The Interdisciplinary Support for High-Intensity Needs in Education (iSHINE) grant helps prepare pre-professional speech-language pathologists, reading specialists and special educators to serve children with disabilities who have “high intensity” needs.
During fall 2018, students and faculty in the Building Science Architectural Design Studio III at Appalachian worked with the LIFE Village board to design living spaces that meet the needs of adults with autism.
This funding ensures that, for the 13th consecutive year, students in Watauga High School have access to the high-quality mental health services provided by Appalachian’s Assessment, Support, and Counseling Center.
Using NRPA data from 1,200 adults over the age of 50, Appalachian’s Dr. Stephanie West and Jill Naar will identify how parks and recreation departments can best facilitate older adult participation in sports and physical activities.
Fifteen High Country high school students with limited or no previous exposure to Chinese language and culture participated in the three-week culturally rich and academically rigorous program held on Appalachian’s campus.
Drs. David Dickinson, Dave Bruner and Dave McEvoy, of Appalachian’s Department of Economics, will use their awarded funding to perform a weeklong study on the effects of sleep restriction in young adult participants.
ACRG will partner with UNC System sister institutions UNC Asheville and North Carolina State University to “evaluate the cost and accuracy of forest inventory methodologies that could make forest carbon offset projects viable.”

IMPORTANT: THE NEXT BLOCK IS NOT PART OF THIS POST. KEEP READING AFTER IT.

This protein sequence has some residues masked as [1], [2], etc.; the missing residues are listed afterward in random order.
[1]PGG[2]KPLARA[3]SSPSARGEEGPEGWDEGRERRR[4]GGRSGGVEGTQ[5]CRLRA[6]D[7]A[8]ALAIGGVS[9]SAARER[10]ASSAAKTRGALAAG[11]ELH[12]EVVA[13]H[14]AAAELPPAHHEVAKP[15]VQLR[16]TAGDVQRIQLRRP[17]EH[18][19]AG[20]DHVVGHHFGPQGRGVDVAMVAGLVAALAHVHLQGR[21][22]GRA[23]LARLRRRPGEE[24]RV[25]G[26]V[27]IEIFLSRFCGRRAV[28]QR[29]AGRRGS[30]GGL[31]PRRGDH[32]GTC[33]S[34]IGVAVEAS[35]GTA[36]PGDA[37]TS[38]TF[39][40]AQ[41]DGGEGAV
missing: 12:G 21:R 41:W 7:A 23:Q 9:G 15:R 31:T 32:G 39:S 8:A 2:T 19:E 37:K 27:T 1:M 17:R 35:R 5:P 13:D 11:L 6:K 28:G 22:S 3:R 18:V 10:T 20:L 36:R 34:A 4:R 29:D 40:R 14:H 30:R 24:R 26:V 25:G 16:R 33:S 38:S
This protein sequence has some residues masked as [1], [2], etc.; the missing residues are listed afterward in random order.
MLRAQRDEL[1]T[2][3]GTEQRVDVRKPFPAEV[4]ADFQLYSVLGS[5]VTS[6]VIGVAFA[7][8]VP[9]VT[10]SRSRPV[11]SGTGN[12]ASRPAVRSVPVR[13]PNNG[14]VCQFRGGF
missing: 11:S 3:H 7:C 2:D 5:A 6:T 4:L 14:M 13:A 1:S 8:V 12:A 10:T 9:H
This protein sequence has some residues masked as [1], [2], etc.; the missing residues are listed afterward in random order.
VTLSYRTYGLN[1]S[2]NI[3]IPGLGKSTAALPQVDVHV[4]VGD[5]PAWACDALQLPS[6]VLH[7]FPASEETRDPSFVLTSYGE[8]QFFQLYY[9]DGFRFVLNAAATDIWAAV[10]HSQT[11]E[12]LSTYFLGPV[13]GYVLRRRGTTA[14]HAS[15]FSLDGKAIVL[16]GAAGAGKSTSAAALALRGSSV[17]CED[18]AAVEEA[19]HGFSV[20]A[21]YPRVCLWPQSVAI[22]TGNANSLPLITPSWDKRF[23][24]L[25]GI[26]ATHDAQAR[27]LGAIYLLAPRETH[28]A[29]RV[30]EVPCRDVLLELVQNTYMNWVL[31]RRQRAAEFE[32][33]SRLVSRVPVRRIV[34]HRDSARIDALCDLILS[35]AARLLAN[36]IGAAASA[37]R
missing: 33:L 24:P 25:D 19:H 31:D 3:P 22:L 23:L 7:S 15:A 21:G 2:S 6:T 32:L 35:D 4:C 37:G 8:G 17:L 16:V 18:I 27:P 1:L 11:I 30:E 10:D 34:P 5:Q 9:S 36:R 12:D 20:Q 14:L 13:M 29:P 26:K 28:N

Research by Appalachian’s Dr. Brooke Christian, professor in the Department of Chemistry, could “change the paradigm of drug delivery,” potentially reducing the cost of drug storage and transportation.
Young Eisner Scholars (YES) provides second- and third-year funding for its partnership with Appalachian, which benefits regional middle school through ninth-grade scholars by giving them the resources, support and academic skills necessary for success.
Appalachian’s Drs. David Nieman and Jennifer McBride will pit mixed flavonoid against placebo supplementation to study the effects of each on the immune system, oxidative stress and inflammation of individuals following strenuous exercise.
Drs. Maggie Sugg and Jennifer Runkle, the grant recipients, said they plan to translate the study’s findings into new prevention strategies that would ensure optimal worker performance and protection in such environments.
Appalachian’s Dr. Cole Edwards and his team of researchers are testing rock samples collected from the western U.S. for anoxia — or the absence of oxygen — which may have contributed to the Late Devonian extinction.